They say: “A riot of sounds and textures but absolutely great fun to have on at full blast …joyous.” Pop Matters

We say: Time to pretend you’re in a Quentin Tarrantino film; lose your inhibitions and just dance.


Badbadnotgood, or BBNG to their friends, are a jazz outfit who specialise in unusual covers, of everyone from Joy Division and Odd Future.

Recognition came fast through YouTube because of their quasi-viral video of a smoothed out jazz medley of ‘Odd Future’ and ‘Tyler’, and has made BBNG somewhat of a cult hit. A three-piece group formed of Matthew Tavares, Alexander Sowinski, and Chester Hansen, they are all under the age of 23 and despite the fact their drummer always wears a pig mask, Sputnik music describes BBNG as having an “almost post-modern, Sinatra-like swagger”.

BadBadNotGood released their second album, ‘BBNG2’, in April 2012. The album has original material as well as covers of songs by Kanye WestMy Bloody ValentineJames Blake and Feist.

They say: “A welcome reinterpretation of modern jazz without the pretence of snotty wine parties and thick-rimmed hipster dinosaurs.” Sputnik Music.

 We say: Jazz covers of hip hop artists is vintage West Holts.



Founded in 1988 by Alex Paterson and KLF memberJimmy Cauty, The Orb enjoyed critical and commercial success in the 1990s with the albums ‘The Orb’s Adventures Beyond the Ultraworld’ and ‘U.F.Orb’, the latter of which topped the British album charts in 1992. This success led to its infamous appearance on Top of the Pops, where the group showcased its quirky style by playing chess while the group’s single ‘Blue Room’ ran in the background. While the Orb’s line up has changed over the years, Alex Paterson has remained and he prides the Orb on manipulating samples on its albums and during its concerts. As such, the Orb have been a prolific remixing team working with Depeche Mode, Lisa Stansfield and Front 242. At West Holts, the Orb are joined by Kakatsitsi, master drummers from the Ga tribe of Southern Ghana. Kakatsitsi have established themselves as the leading African traditional group in the UK and will join the Orb for a debut live performance.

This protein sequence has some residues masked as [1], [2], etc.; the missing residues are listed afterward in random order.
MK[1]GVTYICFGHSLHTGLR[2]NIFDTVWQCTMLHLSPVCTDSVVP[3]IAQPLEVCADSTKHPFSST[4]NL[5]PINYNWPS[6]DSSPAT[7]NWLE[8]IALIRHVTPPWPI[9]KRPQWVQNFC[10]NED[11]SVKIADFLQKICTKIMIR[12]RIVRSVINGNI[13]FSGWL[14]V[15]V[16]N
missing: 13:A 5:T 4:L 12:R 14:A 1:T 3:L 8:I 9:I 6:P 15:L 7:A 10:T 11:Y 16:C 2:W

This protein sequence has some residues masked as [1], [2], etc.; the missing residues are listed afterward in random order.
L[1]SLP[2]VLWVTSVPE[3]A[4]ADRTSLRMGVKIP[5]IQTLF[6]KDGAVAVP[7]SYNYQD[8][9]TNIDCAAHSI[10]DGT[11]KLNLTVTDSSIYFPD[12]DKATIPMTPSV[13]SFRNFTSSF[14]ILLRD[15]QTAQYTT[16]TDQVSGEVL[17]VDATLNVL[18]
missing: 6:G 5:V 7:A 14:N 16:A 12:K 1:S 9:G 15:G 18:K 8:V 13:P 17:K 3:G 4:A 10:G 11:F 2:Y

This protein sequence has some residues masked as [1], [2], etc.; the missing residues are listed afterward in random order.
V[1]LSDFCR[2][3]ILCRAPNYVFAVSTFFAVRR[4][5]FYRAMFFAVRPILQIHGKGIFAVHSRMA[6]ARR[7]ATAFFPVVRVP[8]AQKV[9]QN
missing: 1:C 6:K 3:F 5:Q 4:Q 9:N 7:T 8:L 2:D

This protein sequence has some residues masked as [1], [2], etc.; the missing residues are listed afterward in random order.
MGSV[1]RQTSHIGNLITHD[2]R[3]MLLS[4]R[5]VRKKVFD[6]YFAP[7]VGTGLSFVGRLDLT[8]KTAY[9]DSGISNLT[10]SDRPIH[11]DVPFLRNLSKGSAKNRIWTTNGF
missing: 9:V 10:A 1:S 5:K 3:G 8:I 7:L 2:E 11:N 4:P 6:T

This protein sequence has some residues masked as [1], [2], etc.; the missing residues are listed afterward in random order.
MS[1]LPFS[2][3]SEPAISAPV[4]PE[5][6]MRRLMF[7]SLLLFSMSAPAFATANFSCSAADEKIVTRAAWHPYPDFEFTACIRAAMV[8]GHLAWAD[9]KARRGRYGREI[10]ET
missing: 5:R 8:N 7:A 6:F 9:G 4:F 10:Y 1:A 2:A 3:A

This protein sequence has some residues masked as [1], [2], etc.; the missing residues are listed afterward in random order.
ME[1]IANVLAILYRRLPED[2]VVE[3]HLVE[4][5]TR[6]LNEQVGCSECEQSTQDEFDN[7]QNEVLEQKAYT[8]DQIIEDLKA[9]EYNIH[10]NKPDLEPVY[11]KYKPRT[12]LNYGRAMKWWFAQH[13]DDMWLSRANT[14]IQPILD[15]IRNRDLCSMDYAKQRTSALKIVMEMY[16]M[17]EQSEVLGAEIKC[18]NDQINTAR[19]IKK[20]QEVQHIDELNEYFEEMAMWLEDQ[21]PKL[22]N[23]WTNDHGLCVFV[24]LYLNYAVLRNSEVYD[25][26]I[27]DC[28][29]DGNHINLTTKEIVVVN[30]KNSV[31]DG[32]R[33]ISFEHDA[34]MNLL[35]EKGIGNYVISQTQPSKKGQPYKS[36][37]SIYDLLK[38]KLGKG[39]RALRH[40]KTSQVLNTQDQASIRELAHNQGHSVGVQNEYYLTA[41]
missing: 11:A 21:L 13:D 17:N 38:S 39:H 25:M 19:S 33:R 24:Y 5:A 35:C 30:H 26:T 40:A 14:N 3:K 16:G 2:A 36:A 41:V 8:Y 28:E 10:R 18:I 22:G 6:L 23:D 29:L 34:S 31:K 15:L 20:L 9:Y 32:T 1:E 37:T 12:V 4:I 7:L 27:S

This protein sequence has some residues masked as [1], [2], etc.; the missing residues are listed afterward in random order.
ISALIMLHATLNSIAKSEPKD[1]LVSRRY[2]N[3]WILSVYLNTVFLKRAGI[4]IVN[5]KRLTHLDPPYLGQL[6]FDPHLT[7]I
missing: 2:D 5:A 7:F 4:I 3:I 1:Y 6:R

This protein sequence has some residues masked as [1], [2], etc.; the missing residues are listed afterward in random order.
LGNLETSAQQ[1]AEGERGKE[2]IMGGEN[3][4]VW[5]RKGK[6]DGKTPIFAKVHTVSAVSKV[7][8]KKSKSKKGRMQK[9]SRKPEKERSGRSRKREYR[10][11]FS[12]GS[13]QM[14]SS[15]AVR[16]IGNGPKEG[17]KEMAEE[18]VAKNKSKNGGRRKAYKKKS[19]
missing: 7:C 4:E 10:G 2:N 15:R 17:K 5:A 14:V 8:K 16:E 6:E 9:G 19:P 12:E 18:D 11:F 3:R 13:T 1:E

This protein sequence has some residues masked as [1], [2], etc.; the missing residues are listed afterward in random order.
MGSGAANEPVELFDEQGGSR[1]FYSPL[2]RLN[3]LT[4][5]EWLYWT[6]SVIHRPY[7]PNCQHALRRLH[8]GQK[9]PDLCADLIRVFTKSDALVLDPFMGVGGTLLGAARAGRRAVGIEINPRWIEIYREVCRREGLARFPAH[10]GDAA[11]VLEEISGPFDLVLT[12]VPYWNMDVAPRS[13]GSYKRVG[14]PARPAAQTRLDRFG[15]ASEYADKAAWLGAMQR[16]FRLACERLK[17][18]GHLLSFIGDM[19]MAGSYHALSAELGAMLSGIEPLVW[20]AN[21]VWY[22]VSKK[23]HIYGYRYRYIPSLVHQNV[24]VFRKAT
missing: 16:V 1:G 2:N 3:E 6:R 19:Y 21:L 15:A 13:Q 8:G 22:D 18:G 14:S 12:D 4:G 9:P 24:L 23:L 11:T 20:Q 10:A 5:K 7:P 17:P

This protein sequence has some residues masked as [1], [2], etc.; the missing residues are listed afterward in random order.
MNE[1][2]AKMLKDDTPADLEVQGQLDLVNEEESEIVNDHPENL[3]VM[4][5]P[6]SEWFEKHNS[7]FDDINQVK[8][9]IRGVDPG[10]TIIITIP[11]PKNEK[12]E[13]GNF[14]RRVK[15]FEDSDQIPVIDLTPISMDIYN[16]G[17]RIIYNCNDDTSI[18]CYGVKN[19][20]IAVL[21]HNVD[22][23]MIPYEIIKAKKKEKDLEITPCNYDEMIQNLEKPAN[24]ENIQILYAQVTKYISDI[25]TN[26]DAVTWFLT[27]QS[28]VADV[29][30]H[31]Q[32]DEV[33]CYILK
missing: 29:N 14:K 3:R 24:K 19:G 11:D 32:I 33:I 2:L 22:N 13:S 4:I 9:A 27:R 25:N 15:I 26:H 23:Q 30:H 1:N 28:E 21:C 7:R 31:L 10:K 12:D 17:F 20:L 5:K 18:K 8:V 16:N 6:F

They say: “The imaginative and the inspirational.” The Independent

We Say: Kakatsitsi is the Ga word for “self-energisation”. Add in the Orb too and it might just overload your senses.